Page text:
A Louisville officer who shot Bretton Taylor lands a book deal


One of the Louisville police officers who shot Briana Taylor during the Botken drug raid last year, which resulted in her death, will release a book on the case this fall, a publisher said Thursday, intensifying on the project. Criticism.

Book by Officer, Sgt. Jonathan Mattingly, who was injured on March 13, 2020, is publishing in the raid from the Post Hill Press, a Tennessee-based home whose specialties include Christian and conservative political books.

The officer’s book, “The Fight for Truth: The Inside Story Behind the Brio Taylor Taylor”, will be distributed by Simon & Schuster, which said in a statement Thursday that it had no editorial control over the book release by small publishing houses. It provides third-party distribution including post-hill presses.

A spokeswoman for the Post Hill Press, Kelsey Merritt, stated that the publisher supported the right to the freedom of speech of all its authors.

“In the case of Sergeant Mattingly, the mainstream media narrative has been completely unilateral related to this story and we think he deserves his own account of the tragic events that have been heard in public,” Ms Perit said. “The Post Hill Press stands behind our decision to publish their story.”

The first book deal was told about Courier journal Louisville said the project came to light when Sergeant Mattingly contacted one of his staff photographers on Tuesday to seek permission to use a photograph from the May 2020 protests in the city over Ms. Taylor’s death.

An attorney for Sergeant Mattingly declined to comment on Thursday.

A lawyer for Ms. Taylor’s family, a 26-year-old emergency room technician who was shot six times during the raid, did not immediately respond to a request for comment on Thursday.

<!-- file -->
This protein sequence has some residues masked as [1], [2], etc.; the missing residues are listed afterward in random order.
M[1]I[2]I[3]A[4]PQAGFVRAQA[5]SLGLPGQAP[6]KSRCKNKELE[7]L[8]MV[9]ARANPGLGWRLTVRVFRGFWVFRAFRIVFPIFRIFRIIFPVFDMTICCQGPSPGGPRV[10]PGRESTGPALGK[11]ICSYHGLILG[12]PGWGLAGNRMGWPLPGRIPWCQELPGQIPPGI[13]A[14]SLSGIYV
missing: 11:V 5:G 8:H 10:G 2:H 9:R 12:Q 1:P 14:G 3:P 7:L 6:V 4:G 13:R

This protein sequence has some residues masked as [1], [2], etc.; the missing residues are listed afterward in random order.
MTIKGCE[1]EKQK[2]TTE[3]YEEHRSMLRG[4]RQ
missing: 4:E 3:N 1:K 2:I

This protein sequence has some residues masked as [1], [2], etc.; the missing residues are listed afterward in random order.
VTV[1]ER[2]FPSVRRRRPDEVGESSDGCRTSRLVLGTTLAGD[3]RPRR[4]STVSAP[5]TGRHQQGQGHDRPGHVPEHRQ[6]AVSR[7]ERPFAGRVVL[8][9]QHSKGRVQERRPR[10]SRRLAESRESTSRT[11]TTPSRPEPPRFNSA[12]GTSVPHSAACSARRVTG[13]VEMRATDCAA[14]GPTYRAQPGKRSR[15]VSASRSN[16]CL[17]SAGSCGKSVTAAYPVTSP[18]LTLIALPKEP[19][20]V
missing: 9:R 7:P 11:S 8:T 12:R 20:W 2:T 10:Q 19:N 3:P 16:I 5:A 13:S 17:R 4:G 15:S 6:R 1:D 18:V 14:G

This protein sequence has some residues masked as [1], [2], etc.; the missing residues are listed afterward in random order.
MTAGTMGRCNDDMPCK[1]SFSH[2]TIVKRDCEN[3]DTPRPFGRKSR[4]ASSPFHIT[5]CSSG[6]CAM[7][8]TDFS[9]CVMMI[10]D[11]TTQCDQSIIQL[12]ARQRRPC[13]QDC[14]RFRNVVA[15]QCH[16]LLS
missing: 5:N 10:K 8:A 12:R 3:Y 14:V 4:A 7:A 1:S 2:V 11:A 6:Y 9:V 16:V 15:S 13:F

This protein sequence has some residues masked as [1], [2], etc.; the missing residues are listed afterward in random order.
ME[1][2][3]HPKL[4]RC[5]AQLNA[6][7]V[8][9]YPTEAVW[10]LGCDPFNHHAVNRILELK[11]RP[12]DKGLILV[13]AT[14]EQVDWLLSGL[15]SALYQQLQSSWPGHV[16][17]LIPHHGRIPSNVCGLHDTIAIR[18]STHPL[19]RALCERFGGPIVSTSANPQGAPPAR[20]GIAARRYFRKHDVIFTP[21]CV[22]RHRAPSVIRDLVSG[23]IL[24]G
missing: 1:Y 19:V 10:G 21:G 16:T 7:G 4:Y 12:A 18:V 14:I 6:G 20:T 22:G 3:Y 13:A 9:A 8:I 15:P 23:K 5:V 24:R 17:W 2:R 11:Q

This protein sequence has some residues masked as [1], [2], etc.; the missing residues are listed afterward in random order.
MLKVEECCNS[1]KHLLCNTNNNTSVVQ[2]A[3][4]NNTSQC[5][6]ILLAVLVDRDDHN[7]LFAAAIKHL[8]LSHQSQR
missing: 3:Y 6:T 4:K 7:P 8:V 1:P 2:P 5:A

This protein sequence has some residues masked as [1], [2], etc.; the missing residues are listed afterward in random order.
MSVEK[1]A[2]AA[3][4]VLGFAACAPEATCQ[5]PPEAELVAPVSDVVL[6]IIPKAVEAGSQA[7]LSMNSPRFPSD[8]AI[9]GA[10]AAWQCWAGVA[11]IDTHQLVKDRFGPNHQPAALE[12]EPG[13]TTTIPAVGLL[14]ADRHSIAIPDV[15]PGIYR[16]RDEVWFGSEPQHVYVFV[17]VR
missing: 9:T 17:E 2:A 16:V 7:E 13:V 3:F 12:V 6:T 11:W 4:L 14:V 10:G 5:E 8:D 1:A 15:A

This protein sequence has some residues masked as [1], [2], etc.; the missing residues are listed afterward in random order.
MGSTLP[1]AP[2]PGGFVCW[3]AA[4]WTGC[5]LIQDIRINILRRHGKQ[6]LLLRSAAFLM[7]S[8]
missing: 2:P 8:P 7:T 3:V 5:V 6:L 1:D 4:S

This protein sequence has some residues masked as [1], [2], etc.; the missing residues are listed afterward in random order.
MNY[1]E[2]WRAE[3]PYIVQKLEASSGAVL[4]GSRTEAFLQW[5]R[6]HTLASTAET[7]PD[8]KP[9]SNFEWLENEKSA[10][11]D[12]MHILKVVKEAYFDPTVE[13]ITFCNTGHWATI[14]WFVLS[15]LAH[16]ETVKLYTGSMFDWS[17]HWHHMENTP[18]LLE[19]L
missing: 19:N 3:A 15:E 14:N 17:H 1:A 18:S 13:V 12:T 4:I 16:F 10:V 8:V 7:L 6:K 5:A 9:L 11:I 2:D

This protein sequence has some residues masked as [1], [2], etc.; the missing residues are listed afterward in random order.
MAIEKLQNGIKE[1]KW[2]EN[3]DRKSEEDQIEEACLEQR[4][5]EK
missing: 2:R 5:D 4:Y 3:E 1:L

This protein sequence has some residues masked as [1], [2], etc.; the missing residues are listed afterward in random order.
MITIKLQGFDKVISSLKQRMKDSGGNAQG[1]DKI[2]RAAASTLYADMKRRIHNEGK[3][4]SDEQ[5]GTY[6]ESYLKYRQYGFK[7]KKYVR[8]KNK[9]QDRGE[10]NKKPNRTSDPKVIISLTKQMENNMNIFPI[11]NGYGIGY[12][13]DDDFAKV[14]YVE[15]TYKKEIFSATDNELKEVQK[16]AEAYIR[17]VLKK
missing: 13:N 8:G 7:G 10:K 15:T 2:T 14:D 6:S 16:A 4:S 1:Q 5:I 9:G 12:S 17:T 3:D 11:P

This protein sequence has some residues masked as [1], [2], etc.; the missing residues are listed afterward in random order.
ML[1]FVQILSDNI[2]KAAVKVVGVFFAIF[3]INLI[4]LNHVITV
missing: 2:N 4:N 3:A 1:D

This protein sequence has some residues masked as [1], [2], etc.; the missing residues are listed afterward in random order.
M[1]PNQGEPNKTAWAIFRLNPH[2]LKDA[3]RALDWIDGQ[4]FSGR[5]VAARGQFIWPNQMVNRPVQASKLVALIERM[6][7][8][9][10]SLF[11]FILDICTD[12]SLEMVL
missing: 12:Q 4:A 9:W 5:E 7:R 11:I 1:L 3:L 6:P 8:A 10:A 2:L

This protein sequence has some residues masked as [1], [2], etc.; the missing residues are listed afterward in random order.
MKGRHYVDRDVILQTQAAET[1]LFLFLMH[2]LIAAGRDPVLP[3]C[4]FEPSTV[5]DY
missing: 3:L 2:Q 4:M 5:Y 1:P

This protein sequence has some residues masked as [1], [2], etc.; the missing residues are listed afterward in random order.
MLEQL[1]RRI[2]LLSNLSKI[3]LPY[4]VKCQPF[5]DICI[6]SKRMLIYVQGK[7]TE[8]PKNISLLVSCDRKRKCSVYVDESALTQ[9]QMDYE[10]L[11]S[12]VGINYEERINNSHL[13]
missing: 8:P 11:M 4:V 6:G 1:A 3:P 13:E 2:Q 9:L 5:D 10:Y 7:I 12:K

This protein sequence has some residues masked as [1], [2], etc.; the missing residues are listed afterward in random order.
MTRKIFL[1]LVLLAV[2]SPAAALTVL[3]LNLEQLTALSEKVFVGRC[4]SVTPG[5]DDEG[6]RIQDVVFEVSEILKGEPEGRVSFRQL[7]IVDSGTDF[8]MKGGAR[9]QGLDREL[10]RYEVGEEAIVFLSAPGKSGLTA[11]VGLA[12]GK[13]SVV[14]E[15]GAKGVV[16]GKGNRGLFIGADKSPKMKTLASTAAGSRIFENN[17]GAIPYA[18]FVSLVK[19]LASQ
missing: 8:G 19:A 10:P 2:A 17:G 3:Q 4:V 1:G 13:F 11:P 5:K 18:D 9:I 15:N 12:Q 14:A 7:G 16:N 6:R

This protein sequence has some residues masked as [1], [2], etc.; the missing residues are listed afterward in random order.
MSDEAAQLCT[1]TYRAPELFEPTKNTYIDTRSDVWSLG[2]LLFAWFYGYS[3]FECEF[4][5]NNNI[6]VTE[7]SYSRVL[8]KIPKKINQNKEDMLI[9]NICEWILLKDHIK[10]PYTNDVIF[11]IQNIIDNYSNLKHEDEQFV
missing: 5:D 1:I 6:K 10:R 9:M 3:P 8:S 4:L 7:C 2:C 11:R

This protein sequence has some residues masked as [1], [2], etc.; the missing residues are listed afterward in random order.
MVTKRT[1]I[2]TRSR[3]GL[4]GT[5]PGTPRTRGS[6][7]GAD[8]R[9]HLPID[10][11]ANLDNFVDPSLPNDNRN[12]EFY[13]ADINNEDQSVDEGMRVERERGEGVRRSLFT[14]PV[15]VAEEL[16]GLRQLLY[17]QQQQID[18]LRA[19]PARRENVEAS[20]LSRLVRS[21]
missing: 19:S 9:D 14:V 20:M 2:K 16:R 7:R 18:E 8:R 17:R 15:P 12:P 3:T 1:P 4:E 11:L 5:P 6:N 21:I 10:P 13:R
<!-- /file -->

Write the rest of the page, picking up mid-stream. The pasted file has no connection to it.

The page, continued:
Representative Attica Scott, a Democratic state legislator from Louisville, executed the deal for this book Twitter post on Thursday.

“People like to benefit from black pain and tragedy,” she said. “It sells.”

None of the seven officers who participated in the raid, including Sergeant Mattingly, were directly charged in the case of Ms. Taylor’s death, which touched on nationwide protests over police vandalism and systemic racism.

Three officers were fired for their roles in the raid, one of which was charged with “desirable danger” for endangering Ms. Taylor’s neighbors with gunmen.

Sergeant Mattingly, still employed by the Louisville Police Department, was the first officer to enter Ms. Taylor’s apartment after midnight on March 13, breaking the police door.

Officers were executing a search warrant as part of a drug investigation and stated that they believed that one of the two men was selling drugs Used his apartment To get the package. Ms. Taylor had been dating the man for years but recently broke up with him, according to her family lawyer.

Sergeant Mattingly was shot in the leg by Kenneth Walker, who was Ms. Taylor’s boyfriend and was in the apartment with him. According to Sergeant Mattingly, an FBI ballistic report, Ms. Taylor fired at least one shot that hit, but not a fatal bullet.

Last fall, Sergeant Mattingly Mr. Walker sued for assault and battery, With her lawyer stating that she should be entitled to compensatory damages for the medical treatment, trauma, physical pain and mental anguish she experienced as a result of Ms. Taylor’s death at night.

An impression from the Post Hill Press collaborated on a book with the representative in 2020 Matt getz, Florida Republican and former President Donald J. Who is a close aide of trump under investigation Probably on sexual trafficking by the Department of Justice. book, “Firebrand” was also distributed by Simon & Schuster.





Source link

Popular Topics

Related Articles